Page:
Some security audit best practices include:
Full cooperation of your employees is paramount, but a word of caution is in order. While most security threats may be perceived to be outside of your organization, don’t overlook the potential for internal threats. Your staff may actually be one of them. According to the US-based Healthcare Information and Management Systems Society, up to 23 per cent of all breaches that required notification since 2000 have been caused by an employee.2 Important information can be lost, stolen or mishandled by your staff members. That’s why limiting the number of people who have access to confidential data and enforcing security guidelines on all levels of an organization is so important.
You may think you are doing your part for the environment by tossing paper into the recycling bin. However, are you recycling in a security-conscious manner?
Remember: loose paper is often unattended before it has been recycled, and it can leave your organization vulnerable to potential security breaches. For example, unguarded paper in recycling containers can be misplaced or stolen. Or, it can simply fall out of the recycling truck and onto the street.
There is a way to meet both needs – serving the environment and practicing responsible business by recycling documents while also keeping your customers’ confidential information confidential. You can achieve both goals by outsourcing document destruction to a reliable document destruction service provider with high security standards and a strong environmental record.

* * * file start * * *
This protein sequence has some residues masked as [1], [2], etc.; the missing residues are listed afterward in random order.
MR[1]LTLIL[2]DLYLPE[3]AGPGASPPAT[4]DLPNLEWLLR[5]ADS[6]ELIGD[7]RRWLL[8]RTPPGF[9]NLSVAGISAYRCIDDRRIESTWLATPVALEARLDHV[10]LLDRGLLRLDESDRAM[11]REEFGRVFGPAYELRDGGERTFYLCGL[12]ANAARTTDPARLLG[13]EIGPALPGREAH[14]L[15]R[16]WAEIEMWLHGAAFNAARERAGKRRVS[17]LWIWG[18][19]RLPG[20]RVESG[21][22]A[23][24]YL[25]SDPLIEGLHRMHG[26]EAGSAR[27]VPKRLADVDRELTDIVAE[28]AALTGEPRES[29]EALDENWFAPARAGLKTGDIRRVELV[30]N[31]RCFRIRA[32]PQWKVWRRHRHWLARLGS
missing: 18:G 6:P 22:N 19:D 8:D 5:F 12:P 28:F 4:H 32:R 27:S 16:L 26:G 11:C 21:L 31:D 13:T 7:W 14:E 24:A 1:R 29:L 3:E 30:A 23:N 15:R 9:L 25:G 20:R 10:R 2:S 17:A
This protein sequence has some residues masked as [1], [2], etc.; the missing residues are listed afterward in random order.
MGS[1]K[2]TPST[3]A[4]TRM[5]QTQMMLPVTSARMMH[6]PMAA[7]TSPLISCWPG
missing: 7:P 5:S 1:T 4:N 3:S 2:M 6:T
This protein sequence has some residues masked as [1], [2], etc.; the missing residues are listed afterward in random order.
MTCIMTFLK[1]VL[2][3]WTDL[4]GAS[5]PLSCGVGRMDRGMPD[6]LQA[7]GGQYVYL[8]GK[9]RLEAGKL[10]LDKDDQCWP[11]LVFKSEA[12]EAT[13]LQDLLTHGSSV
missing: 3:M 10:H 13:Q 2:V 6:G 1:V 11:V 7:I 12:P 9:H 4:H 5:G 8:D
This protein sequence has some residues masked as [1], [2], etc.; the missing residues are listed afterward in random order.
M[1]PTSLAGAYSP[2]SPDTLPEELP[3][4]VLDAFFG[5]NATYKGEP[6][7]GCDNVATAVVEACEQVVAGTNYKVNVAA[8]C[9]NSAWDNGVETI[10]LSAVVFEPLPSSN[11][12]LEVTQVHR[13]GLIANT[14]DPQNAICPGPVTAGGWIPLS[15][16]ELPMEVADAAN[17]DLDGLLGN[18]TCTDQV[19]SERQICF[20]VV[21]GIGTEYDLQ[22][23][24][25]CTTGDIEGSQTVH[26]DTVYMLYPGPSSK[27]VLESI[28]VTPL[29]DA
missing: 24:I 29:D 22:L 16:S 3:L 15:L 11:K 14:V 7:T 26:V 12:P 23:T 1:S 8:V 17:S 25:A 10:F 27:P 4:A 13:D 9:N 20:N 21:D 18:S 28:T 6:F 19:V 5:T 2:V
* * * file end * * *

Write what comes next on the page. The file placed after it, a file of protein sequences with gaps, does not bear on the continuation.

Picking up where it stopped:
You might find it interesting to know that, working with Shred-it, organizations save one tree through recycling every time they fill up two Shred-it security containers with paper. Shred-it even offers customers an annual Environmental Certificate, which states how many trees they have saved. What’s more, using recyclable, biodegradable, hydraulic fuels for its vehicles, Shred-it proves its commitment to continuing to improve its environmental practices.
Implementing all these measures, you’ll come a long way toward the ultimate goal – total security of your business and customer information. However, one question remains - should you hire a third-party provider or try pursuing these measures on your own? Here are a few pointers to help you ponder this question:
Shred-it’s on-site locked document storage containers ensure that once documents are ready to be discarded, they remain secure and protected until Shred-it personnel arrive. Those documents are then moved to a Shred-it truck, following a tight chain of custody. There, on-site, they are fully destroyed, leaving only small confetti-like pieces of paper that cannot be reassembled. Shred-it completes the process, issuing a Certificate of Destruction to provide verification that documents have been securely destroyed.
By outsourcing your document destruction needs, you gain access to the years of experience and deep expertise of a professional document destruction service provider. In doing so, you significantly reduce the risk of unfortunate missteps or accidents, potentially leading to security breaches, privacy violations and identity theft and fraud.